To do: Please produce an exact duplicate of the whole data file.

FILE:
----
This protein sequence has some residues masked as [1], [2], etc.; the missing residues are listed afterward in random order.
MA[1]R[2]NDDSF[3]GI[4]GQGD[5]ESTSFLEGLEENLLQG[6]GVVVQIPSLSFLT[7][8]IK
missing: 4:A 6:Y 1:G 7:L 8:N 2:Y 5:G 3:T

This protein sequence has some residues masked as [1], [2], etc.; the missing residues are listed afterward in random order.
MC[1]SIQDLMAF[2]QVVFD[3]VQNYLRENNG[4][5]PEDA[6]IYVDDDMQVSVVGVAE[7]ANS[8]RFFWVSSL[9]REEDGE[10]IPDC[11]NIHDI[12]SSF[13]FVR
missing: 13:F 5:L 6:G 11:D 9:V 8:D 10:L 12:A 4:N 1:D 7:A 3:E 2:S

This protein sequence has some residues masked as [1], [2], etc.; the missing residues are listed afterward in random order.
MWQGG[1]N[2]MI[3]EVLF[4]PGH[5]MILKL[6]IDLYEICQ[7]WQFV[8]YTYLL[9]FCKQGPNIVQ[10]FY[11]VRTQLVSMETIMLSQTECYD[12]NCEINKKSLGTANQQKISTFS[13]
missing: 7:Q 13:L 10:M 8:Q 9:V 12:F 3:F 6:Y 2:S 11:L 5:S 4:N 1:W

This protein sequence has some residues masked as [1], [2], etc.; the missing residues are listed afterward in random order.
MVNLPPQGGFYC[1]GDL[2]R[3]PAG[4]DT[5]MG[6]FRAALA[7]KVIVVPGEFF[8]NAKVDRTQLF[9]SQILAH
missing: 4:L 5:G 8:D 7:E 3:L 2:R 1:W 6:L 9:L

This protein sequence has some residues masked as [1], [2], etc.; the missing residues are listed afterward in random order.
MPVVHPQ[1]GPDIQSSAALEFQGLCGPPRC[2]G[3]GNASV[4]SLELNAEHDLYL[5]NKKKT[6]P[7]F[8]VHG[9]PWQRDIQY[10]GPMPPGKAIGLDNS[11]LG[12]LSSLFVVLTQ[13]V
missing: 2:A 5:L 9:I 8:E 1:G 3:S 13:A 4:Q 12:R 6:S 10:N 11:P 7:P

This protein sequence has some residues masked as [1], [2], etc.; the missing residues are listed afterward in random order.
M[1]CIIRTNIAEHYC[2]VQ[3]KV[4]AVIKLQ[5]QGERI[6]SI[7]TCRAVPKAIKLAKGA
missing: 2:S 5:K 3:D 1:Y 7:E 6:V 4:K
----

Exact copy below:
This protein sequence has some residues masked as [1], [2], etc.; the missing residues are listed afterward in random order.
MA[1]R[2]NDDSF[3]GI[4]GQGD[5]ESTSFLEGLEENLLQG[6]GVVVQIPSLSFLT[7][8]IK
missing: 4:A 6:Y 1:G 7:L 8:N 2:Y 5:G 3:T

This protein sequence has some residues masked as [1], [2], etc.; the missing residues are listed afterward in random order.
MC[1]SIQDLMAF[2]QVVFD[3]VQNYLRENNG[4][5]PEDA[6]IYVDDDMQVSVVGVAE[7]ANS[8]RFFWVSSL[9]REEDGE[10]IPDC[11]NIHDI[12]SSF[13]FVR
missing: 13:F 5:L 6:G 11:D 9:V 8:D 10:L 12:A 4:N 1:D 7:A 3:E 2:S

This protein sequence has some residues masked as [1], [2], etc.; the missing residues are listed afterward in random order.
MWQGG[1]N[2]MI[3]EVLF[4]PGH[5]MILKL[6]IDLYEICQ[7]WQFV[8]YTYLL[9]FCKQGPNIVQ[10]FY[11]VRTQLVSMETIMLSQTECYD[12]NCEINKKSLGTANQQKISTFS[13]
missing: 7:Q 13:L 10:M 8:Q 9:V 12:F 3:F 6:Y 2:S 11:L 5:S 4:N 1:W

This protein sequence has some residues masked as [1], [2], etc.; the missing residues are listed afterward in random order.
MVNLPPQGGFYC[1]GDL[2]R[3]PAG[4]DT[5]MG[6]FRAALA[7]KVIVVPGEFF[8]NAKVDRTQLF[9]SQILAH
missing: 4:L 5:G 8:D 7:E 3:L 2:R 1:W 6:L 9:L

This protein sequence has some residues masked as [1], [2], etc.; the missing residues are listed afterward in random order.
MPVVHPQ[1]GPDIQSSAALEFQGLCGPPRC[2]G[3]GNASV[4]SLELNAEHDLYL[5]NKKKT[6]P[7]F[8]VHG[9]PWQRDIQY[10]GPMPPGKAIGLDNS[11]LG[12]LSSLFVVLTQ[13]V
missing: 2:A 5:L 9:I 8:E 1:G 3:S 13:A 4:Q 12:R 6:S 10:N 11:P 7:P

This protein sequence has some residues masked as [1], [2], etc.; the missing residues are listed afterward in random order.
M[1]CIIRTNIAEHYC[2]VQ[3]KV[4]AVIKLQ[5]QGERI[6]SI[7]TCRAVPKAIKLAKGA
missing: 2:S 5:K 3:D 1:Y 7:E 6:V 4:K